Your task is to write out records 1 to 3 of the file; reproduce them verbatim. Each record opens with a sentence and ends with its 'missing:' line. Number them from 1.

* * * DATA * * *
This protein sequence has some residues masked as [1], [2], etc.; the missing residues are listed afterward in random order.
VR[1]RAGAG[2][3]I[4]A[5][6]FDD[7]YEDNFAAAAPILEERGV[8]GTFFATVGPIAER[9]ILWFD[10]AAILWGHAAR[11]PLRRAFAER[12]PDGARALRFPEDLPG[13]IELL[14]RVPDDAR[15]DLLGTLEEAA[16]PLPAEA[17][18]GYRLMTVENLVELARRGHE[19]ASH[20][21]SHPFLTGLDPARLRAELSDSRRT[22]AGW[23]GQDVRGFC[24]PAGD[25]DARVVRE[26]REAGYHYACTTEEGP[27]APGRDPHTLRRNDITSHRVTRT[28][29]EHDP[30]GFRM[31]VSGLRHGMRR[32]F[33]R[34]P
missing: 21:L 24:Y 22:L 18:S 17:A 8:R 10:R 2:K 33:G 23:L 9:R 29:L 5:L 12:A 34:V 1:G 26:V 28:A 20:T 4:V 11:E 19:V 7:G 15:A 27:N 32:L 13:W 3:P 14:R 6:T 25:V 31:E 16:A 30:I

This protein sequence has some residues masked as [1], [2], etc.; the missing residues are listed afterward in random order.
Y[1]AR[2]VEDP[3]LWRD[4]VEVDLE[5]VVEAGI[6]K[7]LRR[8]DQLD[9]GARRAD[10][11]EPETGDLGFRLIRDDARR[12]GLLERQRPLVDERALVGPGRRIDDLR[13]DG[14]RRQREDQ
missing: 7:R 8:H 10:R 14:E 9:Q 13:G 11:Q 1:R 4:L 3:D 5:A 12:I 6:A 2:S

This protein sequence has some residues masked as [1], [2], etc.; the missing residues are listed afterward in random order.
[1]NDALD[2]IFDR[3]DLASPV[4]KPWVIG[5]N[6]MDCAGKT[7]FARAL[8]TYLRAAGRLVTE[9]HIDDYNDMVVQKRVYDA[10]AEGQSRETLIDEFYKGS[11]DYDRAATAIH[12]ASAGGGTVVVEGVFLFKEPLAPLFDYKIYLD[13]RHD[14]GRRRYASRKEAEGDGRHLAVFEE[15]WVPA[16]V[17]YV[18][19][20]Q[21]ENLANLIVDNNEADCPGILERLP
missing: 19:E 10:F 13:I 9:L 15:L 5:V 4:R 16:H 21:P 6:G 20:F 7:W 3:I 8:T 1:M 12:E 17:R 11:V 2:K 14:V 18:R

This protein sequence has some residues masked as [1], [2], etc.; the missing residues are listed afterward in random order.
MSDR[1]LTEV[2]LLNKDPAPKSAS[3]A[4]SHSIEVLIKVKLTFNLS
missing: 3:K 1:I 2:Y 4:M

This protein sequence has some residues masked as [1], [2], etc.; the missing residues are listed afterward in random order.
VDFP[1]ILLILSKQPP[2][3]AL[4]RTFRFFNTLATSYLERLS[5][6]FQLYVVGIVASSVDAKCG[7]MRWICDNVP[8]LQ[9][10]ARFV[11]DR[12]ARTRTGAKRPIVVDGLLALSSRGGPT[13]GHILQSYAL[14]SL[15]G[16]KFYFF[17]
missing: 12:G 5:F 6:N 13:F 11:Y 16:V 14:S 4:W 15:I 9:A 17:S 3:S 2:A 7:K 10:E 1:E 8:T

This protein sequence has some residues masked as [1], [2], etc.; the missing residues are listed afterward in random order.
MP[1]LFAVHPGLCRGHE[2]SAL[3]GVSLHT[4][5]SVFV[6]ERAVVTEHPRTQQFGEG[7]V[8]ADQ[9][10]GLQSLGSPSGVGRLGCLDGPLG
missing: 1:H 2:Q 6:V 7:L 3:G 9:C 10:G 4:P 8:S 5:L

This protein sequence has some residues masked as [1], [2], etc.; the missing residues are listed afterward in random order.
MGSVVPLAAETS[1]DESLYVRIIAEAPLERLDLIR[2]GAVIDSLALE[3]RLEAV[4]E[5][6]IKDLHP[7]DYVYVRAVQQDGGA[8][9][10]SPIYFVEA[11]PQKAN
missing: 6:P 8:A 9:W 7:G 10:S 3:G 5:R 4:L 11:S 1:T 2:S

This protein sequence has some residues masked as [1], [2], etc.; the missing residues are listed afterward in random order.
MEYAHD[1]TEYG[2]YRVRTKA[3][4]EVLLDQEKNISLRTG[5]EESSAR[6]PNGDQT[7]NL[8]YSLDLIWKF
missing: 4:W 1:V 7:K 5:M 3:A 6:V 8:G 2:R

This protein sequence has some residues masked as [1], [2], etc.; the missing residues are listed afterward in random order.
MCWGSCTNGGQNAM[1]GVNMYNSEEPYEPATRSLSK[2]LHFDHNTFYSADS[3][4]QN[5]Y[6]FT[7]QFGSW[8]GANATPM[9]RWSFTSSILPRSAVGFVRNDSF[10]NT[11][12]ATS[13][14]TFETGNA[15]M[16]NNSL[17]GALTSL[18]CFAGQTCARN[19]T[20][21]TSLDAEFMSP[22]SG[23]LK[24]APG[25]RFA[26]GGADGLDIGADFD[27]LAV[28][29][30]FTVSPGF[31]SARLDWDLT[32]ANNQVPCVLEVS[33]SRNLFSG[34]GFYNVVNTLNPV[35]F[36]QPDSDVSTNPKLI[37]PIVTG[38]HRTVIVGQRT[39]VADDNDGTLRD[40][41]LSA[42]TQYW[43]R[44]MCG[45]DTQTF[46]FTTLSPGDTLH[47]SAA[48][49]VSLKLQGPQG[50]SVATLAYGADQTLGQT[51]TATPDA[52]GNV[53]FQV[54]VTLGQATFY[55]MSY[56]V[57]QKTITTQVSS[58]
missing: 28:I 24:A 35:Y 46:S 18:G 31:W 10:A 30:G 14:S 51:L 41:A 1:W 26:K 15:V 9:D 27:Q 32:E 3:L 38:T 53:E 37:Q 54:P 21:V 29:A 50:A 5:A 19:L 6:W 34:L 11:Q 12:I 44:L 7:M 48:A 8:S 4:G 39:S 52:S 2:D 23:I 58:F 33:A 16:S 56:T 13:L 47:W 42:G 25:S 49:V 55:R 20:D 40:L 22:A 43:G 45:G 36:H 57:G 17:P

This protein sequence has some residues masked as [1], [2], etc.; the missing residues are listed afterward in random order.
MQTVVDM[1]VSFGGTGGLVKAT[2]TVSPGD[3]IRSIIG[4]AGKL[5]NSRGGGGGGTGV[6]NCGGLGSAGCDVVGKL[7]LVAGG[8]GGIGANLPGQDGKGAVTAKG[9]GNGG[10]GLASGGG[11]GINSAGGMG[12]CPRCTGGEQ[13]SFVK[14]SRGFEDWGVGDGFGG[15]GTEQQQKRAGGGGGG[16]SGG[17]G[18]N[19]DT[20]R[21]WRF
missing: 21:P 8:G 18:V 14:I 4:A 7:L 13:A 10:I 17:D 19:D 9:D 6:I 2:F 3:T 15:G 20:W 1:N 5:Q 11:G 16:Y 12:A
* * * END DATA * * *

This protein sequence has some residues masked as [1], [2], etc.; the missing residues are listed afterward in random order.
VR[1]RAGAG[2][3]I[4]A[5][6]FDD[7]YEDNFAAAAPILEERGV[8]GTFFATVGPIAER[9]ILWFD[10]AAILWGHAAR[11]PLRRAFAER[12]PDGARALRFPEDLPG[13]IELL[14]RVPDDAR[15]DLLGTLEEAA[16]PLPAEA[17][18]GYRLMTVENLVELARRGHE[19]ASH[20][21]SHPFLTGLDPARLRAELSDSRRT[22]AGW[23]GQDVRGFC[24]PAGD[25]DARVVRE[26]REAGYHYACTTEEGP[27]APGRDPHTLRRNDITSHRVTRT[28][29]EHDP[30]GFRM[31]VSGLRHGMRR[32]F[33]R[34]P
missing: 21:L 24:Y 22:L 18:S 17:A 8:R 10:R 2:K 33:G 23:L 9:R 29:L 5:L 12:A 34:V 1:G 26:V 28:A 20:T 4:V 11:E 19:V 7:G 15:A 27:N 32:L 13:W 3:P 14:R 6:T 25:V 31:E 16:A 30:I

This protein sequence has some residues masked as [1], [2], etc.; the missing residues are listed afterward in random order.
Y[1]AR[2]VEDP[3]LWRD[4]VEVDLE[5]VVEAGI[6]K[7]LRR[8]DQLD[9]GARRAD[10][11]EPETGDLGFRLIRDDARR[12]GLLERQRPLVDERALVGPGRRIDDLR[13]DG[14]RRQREDQ
missing: 7:R 8:H 10:R 14:E 9:Q 13:G 11:Q 1:R 4:L 3:D 5:A 12:I 6:A 2:S

This protein sequence has some residues masked as [1], [2], etc.; the missing residues are listed afterward in random order.
[1]NDALD[2]IFDR[3]DLASPV[4]KPWVIG[5]N[6]MDCAGKT[7]FARAL[8]TYLRAAGRLVTE[9]HIDDYNDMVVQKRVYDA[10]AEGQSRETLIDEFYKGS[11]DYDRAATAIH[12]ASAGGGTVVVEGVFLFKEPLAPLFDYKIYLD[13]RHD[14]GRRRYASRKEAEGDGRHLAVFEE[15]WVPA[16]V[17]YV[18][19][20]Q[21]ENLANLIVDNNEADCPGILERLP
missing: 19:E 10:F 13:I 9:L 15:L 5:V 4:R 16:H 21:P 6:G 20:F 7:W 3:I 8:T 1:M 12:E 17:R 11:V 2:K 14:V 18:R